Flaming through a long intense stare, Teal’s gaze zeroed in on Sterling.

Sterling closed his eyes and leaned against the window frame. A breeze blew in, ruffling his white hair. His glow faded. “You do.”

After pacing across the room, Teal’s heat receded to normal. He stopped in front of Sterling. “I always have. And you’re right—they’re not pets.” He turned sharply and marched toward the doorway.

Sterling opened his eyes and lifted one hand. “Alright! I’ll go with you—I’ll visit the planet.” He exhaled a long breath. “But none of that horrible brew!”

Novels by A. K. Frailey

Science Fiction

Last of Her Kind  http://amzn.to/2y1HJvg

Newearth: Justine Awakens http://amzn.to/2pq0vWN

Historical Fiction

Melchior—Vengeance Is Mine http://amzn.to/2taeW2r

Historical Fiction & Science Fiction Blend

OldEarth ARAM Encounter https://amzn.to/2KLhlsN

OldEarth Ishtar Encounter https://amzn.to/2OAkDQF

OldEarth Neb Encounter (In production)

OldEarth Georgios Encounter (In production)

Children’s Book

The Adventures of Tally-Ho http://amzn.to/2sLfcI5

Inspirational Non-Fiction

The Road Goes Ever On—A Christian Journey Through The Lord of the Rings http://amzn.to/2lWBd00

Justify Your Evil

From OldEarth ARAM Encounter…

—Planet Lux—

Teal stood holding a drink in one hand, tapping his leg with the other, and a frown building between his eyes.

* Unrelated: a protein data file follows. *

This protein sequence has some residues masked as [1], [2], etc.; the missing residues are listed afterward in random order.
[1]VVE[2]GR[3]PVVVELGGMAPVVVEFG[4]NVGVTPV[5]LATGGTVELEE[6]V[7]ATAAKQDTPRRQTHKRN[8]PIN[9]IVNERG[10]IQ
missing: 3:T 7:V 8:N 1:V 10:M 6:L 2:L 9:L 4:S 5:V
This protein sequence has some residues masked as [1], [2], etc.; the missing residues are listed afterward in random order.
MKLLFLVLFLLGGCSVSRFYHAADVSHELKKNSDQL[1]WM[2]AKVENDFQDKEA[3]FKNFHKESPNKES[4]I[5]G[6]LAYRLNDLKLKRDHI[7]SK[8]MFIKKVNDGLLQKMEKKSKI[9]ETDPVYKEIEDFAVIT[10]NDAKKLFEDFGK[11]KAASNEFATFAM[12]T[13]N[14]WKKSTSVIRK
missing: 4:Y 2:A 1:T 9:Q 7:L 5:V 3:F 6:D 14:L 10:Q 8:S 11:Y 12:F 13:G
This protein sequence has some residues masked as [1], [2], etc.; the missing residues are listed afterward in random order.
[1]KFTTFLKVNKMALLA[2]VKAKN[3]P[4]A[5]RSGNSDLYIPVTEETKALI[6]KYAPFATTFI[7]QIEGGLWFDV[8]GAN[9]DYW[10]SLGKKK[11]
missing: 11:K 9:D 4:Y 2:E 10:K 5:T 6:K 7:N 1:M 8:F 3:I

The brilliantly lit hall filled with trailing green vines, glowing flowers, and an astonishing array of birds, barely scored his conscious mind. He had seen a million such rooms before. The company was different though. Luxonians in their human forms, Ingots, encased in their mechanical exoskeletons, and Crestas, lumbering along in their terrestrial bio-suits mingled in forced diplomacy.

Zuri, back straight, chest out, circulated amid an Ingoti throng across the room, which hummed with the uneasy murmurings of three races attempting to mingle in an uneasy alliance.

Putting his drink aside, Teal’s gaze shifted to his superior, Judge Sterling, who looked like he had been chewing glass for breakfast.

Sterling, dressed immaculately in a long, flowing robe and cotton pants, stood square-shouldered as he faced off a leading scientist of Crestar. Sterling’s eyes lowered to half-mast.

Boredom or loathing? So hard to tell from this distance.

A hand gripped his shoulder. Teal stiffened as he glanced at the mechanical glove. How did Zuri manage to sneak around him like that?

“Teal, correct?”

Clenching his jaw, Teal peered at the Ingoti trader. “You should know my name by now—you’ve complained about me often enough to the Ingilum—and the Supreme Council.”

Zuri’s form-fitting techno-armor, a brilliant red for the conference, nearly outshone his wide, practiced smile. “In truth, I’m surprised they let you come. After all, this is where we make agreements to respect each other and—”